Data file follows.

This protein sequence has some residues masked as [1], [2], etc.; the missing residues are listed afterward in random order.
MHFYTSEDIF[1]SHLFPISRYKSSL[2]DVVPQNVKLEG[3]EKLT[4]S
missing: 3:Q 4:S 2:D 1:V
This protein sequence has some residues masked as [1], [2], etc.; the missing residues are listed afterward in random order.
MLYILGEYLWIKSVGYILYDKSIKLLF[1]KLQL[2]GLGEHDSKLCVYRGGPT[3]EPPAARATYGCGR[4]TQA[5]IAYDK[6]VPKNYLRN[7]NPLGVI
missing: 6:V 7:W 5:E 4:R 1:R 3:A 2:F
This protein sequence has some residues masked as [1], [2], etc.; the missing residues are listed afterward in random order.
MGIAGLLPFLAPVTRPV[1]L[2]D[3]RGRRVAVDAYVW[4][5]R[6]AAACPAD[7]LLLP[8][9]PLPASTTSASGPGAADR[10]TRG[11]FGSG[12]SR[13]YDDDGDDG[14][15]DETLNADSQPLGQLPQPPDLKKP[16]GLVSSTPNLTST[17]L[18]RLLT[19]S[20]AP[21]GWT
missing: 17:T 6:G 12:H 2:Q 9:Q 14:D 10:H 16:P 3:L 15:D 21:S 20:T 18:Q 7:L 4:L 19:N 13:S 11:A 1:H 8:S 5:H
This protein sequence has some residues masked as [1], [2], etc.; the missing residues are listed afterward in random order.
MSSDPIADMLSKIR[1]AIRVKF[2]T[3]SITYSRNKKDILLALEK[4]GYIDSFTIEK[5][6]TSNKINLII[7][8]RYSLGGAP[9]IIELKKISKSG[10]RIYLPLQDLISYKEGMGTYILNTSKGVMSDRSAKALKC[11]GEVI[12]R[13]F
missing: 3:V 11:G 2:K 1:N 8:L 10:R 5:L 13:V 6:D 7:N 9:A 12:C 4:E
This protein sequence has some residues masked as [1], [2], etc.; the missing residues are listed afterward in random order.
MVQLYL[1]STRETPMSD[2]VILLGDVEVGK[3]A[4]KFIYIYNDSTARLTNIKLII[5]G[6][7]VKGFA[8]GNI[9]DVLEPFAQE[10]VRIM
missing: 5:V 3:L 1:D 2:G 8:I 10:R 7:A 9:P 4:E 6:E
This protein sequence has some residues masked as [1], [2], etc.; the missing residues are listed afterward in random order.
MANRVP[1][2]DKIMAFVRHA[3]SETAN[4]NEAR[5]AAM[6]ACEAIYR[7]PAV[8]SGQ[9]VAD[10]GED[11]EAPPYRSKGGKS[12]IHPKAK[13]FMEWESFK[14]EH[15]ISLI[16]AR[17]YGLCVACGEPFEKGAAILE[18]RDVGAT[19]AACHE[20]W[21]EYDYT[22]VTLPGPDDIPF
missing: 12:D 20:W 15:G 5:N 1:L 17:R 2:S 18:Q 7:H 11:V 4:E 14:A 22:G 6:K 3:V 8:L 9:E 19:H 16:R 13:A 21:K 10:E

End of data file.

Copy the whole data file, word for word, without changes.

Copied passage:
This protein sequence has some residues masked as [1], [2], etc.; the missing residues are listed afterward in random order.
MHFYTSEDIF[1]SHLFPISRYKSSL[2]DVVPQNVKLEG[3]EKLT[4]S
missing: 3:Q 4:S 2:D 1:V
This protein sequence has some residues masked as [1], [2], etc.; the missing residues are listed afterward in random order.
MLYILGEYLWIKSVGYILYDKSIKLLF[1]KLQL[2]GLGEHDSKLCVYRGGPT[3]EPPAARATYGCGR[4]TQA[5]IAYDK[6]VPKNYLRN[7]NPLGVI
missing: 6:V 7:W 5:E 4:R 1:R 3:A 2:F
This protein sequence has some residues masked as [1], [2], etc.; the missing residues are listed afterward in random order.
MGIAGLLPFLAPVTRPV[1]L[2]D[3]RGRRVAVDAYVW[4][5]R[6]AAACPAD[7]LLLP[8][9]PLPASTTSASGPGAADR[10]TRG[11]FGSG[12]SR[13]YDDDGDDG[14][15]DETLNADSQPLGQLPQPPDLKKP[16]GLVSSTPNLTST[17]L[18]RLLT[19]S[20]AP[21]GWT
missing: 17:T 6:G 12:H 2:Q 9:Q 14:D 10:H 16:P 3:L 15:D 21:S 20:T 18:Q 7:L 4:L 19:N 13:S 11:A 1:H 8:S 5:H
This protein sequence has some residues masked as [1], [2], etc.; the missing residues are listed afterward in random order.
MSSDPIADMLSKIR[1]AIRVKF[2]T[3]SITYSRNKKDILLALEK[4]GYIDSFTIEK[5][6]TSNKINLII[7][8]RYSLGGAP[9]IIELKKISKSG[10]RIYLPLQDLISYKEGMGTYILNTSKGVMSDRSAKALKC[11]GEVI[12]R[13]F
missing: 3:V 11:G 2:K 1:N 8:L 10:R 5:L 13:V 6:D 7:N 9:A 12:C 4:E
This protein sequence has some residues masked as [1], [2], etc.; the missing residues are listed afterward in random order.
MVQLYL[1]STRETPMSD[2]VILLGDVEVGK[3]A[4]KFIYIYNDSTARLTNIKLII[5]G[6][7]VKGFA[8]GNI[9]DVLEPFAQE[10]VRIM
missing: 5:V 3:L 1:D 2:G 8:I 10:R 7:A 9:P 4:E 6:E
This protein sequence has some residues masked as [1], [2], etc.; the missing residues are listed afterward in random order.
MANRVP[1][2]DKIMAFVRHA[3]SETAN[4]NEAR[5]AAM[6]ACEAIYR[7]PAV[8]SGQ[9]VAD[10]GED[11]EAPPYRSKGGKS[12]IHPKAK[13]FMEWESFK[14]EH[15]ISLI[16]AR[17]YGLCVACGEPFEKGAAILE[18]RDVGAT[19]AACHE[20]W[21]EYDYT[22]VTLPGPDDIPF
missing: 12:D 20:W 15:G 5:N 1:L 17:R 2:S 18:Q 7:H 11:V 4:E 14:A 22:G 6:K 3:V 8:L 9:E 19:H 16:R 13:A 21:K 10:E